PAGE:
Though no longer located in downtown Knoxville, back when Joseph Henry Harrison Ijams served as its principal up until his death in 1882, Tennessee's school for deaf students was situated at the intersection of Broadway and Henley, and Western Avenue and Summit Hill Drive.
Of course, I didn't realize that—until, that is, I followed the history of both the institution itself and the organization which purchased the school grounds in 1922.
By 1924, the school had moved from its downtown location to property in the Island Home area once developed by Knoxville entrepreneur Perez Dickinson—the same vicinity where Joseph Ijams' youngest son Harry was developing his own garden retreat. While buildings for the new school location were notably designed by Tennessee School for the Deaf alumnus Thomas Scott Marr, the principal's residence became the very home built in 1846 by Perez Dickinson.
Meanwhile, back downtown—a scant four miles away—the organization which acquired the old school campus was the city of Knoxville, which converted the main classroom building into its new city hall. The city held its first meeting at the old school grounds in February of 1925, and remained at that location until 1980.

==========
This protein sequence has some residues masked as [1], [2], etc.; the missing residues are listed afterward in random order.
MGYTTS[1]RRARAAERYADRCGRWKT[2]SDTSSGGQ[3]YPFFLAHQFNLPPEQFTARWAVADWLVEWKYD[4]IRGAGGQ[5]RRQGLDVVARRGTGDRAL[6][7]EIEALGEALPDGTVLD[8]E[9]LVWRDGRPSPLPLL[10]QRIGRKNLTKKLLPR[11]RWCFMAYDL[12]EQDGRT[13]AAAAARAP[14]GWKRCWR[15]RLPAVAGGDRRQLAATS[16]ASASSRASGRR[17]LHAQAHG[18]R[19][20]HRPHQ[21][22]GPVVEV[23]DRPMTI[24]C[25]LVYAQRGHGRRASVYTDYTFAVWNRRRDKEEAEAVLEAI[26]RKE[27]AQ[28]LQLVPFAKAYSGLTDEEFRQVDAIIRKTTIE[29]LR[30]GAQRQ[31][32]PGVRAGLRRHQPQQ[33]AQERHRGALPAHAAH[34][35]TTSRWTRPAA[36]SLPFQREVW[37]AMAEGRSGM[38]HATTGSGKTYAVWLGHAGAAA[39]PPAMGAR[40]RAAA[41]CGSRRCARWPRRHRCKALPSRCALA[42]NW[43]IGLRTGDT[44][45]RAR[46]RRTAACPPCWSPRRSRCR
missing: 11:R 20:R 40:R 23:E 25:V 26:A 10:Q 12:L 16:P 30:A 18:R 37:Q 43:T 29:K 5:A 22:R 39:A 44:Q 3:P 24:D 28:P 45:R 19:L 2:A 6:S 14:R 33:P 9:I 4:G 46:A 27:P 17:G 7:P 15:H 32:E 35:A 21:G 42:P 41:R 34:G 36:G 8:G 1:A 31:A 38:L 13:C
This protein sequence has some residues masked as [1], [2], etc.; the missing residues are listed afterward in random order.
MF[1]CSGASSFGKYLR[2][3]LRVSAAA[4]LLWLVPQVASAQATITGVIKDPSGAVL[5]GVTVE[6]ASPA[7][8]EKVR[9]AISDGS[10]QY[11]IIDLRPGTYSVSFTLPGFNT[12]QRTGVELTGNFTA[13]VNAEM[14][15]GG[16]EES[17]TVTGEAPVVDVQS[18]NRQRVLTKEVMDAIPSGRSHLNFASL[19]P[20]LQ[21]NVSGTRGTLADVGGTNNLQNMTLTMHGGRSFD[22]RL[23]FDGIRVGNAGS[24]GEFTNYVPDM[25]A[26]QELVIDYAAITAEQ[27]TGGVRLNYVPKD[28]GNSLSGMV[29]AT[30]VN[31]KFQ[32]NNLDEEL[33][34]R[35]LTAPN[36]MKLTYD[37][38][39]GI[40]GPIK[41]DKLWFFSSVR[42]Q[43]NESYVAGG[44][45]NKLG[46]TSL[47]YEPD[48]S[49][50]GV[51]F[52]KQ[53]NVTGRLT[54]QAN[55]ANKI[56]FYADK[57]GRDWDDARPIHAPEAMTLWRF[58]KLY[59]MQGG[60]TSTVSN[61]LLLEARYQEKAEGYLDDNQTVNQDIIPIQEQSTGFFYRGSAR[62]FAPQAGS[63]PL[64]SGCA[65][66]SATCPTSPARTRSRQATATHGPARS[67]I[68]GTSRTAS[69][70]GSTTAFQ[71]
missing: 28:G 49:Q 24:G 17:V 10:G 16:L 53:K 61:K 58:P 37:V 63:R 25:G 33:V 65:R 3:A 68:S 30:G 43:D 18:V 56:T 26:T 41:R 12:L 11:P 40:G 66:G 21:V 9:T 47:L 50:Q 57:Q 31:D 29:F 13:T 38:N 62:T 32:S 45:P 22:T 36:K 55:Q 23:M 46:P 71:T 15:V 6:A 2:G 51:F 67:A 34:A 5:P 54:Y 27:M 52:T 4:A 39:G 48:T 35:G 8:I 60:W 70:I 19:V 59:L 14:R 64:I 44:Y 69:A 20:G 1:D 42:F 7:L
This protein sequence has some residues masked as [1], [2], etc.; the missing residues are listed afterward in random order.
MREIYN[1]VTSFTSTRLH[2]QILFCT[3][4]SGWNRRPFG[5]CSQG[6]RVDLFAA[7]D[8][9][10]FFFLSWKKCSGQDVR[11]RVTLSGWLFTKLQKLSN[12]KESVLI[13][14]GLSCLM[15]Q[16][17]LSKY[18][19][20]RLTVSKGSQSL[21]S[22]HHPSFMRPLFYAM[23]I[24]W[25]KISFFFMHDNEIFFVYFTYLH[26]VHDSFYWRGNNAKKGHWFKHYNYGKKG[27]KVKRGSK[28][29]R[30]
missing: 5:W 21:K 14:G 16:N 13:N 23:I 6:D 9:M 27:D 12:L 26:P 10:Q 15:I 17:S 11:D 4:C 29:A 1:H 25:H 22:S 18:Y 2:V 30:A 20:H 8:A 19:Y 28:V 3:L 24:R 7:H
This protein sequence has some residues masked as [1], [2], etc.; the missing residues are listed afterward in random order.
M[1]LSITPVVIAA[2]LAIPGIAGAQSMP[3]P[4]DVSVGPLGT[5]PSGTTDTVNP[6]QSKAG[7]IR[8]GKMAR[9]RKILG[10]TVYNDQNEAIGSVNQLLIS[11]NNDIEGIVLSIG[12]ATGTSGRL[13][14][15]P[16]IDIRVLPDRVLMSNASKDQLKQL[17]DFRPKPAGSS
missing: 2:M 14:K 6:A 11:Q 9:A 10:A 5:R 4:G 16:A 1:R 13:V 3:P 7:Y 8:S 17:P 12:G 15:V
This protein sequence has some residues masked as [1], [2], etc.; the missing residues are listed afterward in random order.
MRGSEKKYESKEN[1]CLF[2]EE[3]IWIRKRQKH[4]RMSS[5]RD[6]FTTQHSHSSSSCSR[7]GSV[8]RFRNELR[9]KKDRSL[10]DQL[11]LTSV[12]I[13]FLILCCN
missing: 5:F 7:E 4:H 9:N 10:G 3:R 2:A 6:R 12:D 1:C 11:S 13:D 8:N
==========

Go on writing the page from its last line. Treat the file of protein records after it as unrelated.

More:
It was only through tracing the locations of the Tennessee School for the Deaf from its current location back through history, and simultaneously researching details on the institution which followed it at that downtown address, that I could find the original location of the school. That helped me determine the proximity to the old school campus of the Ijams family after Joseph's death, and that of Harry Ijams after his marriage to Alice.
While it may not have seemed necessary, in view of my purposes in researching family history, to go to such lengths regarding the old building and the new campus, that is only if we are asking the question, "Where did the Ijams family live and work?"
However, there is another question still in the back of my mind—though I doubt, from my distance, and given pandemic isolation, I'll be able to locate a satisfactory answer quite yet. That question is: was there another untold story behind the move of the deaf school from downtown Knoxville to its Island Home campus? Was it just coincidence that the school Harry's dad once directed would move next door to the home Harry established at Island Home Park?